While I could sense her strength and determination, I also felt that Alissa’s feelings of fear, concern, uncertainty, isolation and worry were tangible as she spoke about her family. They were also oddly familiar as I began to linger on my own problems. I couldn’t help but wonder how she managed to be so successfully committed to her own health and fitness all of these years that she was going through such difficult times. Usually when I have a bad day one of the first things to get sacrificed is a workout routine or my commitment to eating healthy. So I asked Alissa if that was the only obstacle that she faced to maintaining a healthy lifestyle or was there more, and if so how did she overcome these things?
Her answer stunned me, because even with the burden of raising a mentally ill child, the biggest obstacle she faced came from the very people who inspire her to be healthy in the first place: her friends and family. Often while at special family get-togethers someone would make jokes about her healthy eating habits, making remarks in a derogatory manner such as “are you going to let your kids eat that?” or when a situation got heated at home it may be pointed out to her that she is at fault for making time every day to go to the gym. What also stunned me about Alissa’s experience is how similar her story is to so many others. It appears that no one is immune to the criticism of others when it comes to how we eat or what we do with our time, not even when we are already fit and active.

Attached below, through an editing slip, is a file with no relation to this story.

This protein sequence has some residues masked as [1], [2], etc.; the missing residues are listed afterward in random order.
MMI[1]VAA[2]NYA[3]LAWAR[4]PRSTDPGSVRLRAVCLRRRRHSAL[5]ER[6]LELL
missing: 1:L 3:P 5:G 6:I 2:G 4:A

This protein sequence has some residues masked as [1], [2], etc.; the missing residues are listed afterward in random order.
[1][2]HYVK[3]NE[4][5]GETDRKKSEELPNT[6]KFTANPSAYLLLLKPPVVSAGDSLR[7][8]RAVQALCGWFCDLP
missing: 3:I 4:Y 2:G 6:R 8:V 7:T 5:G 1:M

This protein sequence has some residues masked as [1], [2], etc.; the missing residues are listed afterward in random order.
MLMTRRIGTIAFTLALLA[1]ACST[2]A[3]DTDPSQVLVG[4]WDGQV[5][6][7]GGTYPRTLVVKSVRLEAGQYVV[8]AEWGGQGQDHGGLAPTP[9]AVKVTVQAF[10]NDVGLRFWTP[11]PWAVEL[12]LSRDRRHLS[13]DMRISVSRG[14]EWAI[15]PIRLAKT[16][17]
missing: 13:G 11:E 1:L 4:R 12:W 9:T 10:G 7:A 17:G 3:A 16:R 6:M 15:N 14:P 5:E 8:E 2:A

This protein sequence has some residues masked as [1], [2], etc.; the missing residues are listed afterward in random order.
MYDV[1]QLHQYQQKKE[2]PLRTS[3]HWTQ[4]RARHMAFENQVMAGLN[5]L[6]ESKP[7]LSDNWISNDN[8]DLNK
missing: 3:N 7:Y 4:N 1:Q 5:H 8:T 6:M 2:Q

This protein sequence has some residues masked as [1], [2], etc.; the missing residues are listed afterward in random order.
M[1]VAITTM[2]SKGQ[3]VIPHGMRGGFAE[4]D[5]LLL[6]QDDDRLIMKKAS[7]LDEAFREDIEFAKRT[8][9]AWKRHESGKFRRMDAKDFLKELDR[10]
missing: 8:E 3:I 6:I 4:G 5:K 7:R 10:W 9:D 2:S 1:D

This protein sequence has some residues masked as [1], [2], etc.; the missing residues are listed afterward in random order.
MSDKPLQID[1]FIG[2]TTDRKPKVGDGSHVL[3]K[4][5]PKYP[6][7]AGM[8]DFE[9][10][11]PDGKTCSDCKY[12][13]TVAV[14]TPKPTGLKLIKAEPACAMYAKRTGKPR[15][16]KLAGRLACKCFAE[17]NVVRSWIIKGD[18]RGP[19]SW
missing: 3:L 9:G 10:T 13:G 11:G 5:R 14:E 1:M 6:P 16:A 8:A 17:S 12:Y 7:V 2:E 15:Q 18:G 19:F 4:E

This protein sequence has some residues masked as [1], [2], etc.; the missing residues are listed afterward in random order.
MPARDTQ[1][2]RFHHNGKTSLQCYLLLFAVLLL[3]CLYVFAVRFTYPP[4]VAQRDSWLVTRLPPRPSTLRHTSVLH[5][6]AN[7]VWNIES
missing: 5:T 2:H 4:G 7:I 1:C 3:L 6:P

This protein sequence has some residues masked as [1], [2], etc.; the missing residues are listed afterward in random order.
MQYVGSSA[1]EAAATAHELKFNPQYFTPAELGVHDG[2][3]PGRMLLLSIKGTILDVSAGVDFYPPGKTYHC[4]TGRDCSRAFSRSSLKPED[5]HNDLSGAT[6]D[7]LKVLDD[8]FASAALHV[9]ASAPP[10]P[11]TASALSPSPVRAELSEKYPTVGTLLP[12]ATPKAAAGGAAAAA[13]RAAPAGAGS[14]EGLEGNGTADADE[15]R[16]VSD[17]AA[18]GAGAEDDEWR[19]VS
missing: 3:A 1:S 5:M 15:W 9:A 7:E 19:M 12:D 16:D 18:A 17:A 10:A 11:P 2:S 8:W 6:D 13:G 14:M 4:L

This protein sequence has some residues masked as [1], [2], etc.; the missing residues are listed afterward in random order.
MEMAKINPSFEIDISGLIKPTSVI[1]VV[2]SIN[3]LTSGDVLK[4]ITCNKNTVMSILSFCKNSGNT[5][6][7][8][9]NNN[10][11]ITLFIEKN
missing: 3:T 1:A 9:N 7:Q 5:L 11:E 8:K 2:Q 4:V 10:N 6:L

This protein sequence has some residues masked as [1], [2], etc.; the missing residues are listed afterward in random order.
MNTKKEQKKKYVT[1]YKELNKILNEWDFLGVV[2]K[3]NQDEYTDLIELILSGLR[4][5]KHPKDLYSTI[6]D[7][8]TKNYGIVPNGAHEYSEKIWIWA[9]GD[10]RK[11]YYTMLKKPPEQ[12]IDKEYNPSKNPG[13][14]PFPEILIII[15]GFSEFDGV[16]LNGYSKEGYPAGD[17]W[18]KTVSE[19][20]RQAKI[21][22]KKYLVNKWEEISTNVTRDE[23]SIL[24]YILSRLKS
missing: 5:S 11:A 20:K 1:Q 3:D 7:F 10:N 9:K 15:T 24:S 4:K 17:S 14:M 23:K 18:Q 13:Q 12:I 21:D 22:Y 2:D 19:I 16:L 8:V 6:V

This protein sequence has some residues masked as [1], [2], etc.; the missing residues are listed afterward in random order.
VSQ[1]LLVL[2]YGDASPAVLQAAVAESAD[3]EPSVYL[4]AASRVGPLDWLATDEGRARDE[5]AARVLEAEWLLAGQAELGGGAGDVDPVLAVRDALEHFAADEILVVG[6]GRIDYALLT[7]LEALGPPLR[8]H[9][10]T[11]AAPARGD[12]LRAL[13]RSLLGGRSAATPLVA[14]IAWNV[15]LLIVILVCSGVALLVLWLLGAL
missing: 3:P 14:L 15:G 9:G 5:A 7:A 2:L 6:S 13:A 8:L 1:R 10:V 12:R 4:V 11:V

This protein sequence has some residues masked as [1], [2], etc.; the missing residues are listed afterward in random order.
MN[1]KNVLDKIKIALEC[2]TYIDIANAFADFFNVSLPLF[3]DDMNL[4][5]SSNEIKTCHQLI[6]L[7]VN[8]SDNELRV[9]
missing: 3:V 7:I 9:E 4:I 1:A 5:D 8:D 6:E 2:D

I asked her, “How do you overcome that? How do you stay committed to going to the gym and to eating healthy when you don’t have support?” Her answer was very simple, “Well, I don’t mean to sound petty, but I look around me. I witness health issues in others that they should not have until they are much older. I overcome by looking around and seeing how unhealthy everyone looks.”
I thought about what Alissa said and realized that she was right. While none of us wants to make that type of judgment, the simple fact remains that we should take into consideration the state of those who are not supportive of our health and fitness goals. I remembered a time when my parents warned me against wasting my money on fresh fruits and vegetables. I started to let it get to me, but the one thing that kept me on a path toward eating better was to face the fact that my parents really struggled with making healthy food choices, and that perhaps it was not wise to let their opinions influence my habits. It can be really hard to take this view, especially with people who we care about, but understanding someones limitation for supporting us is not the same as abandoning them or not loving them. It’s just an acknowledgment that all of us have limitations of some sort.
Next I asked Alissa, “What advice would you give to someone who wanted to make changes in their sedentary lifestyle?”
She lamented that she often tried to get others to work out more or to eat better, but that it usually didn’t work. “I will admit that I sometimes say things that people usually don’t want to hear like, ‘You’ve got kids. Don’t you want to be healthy so you can play with your grandchildren someday?’”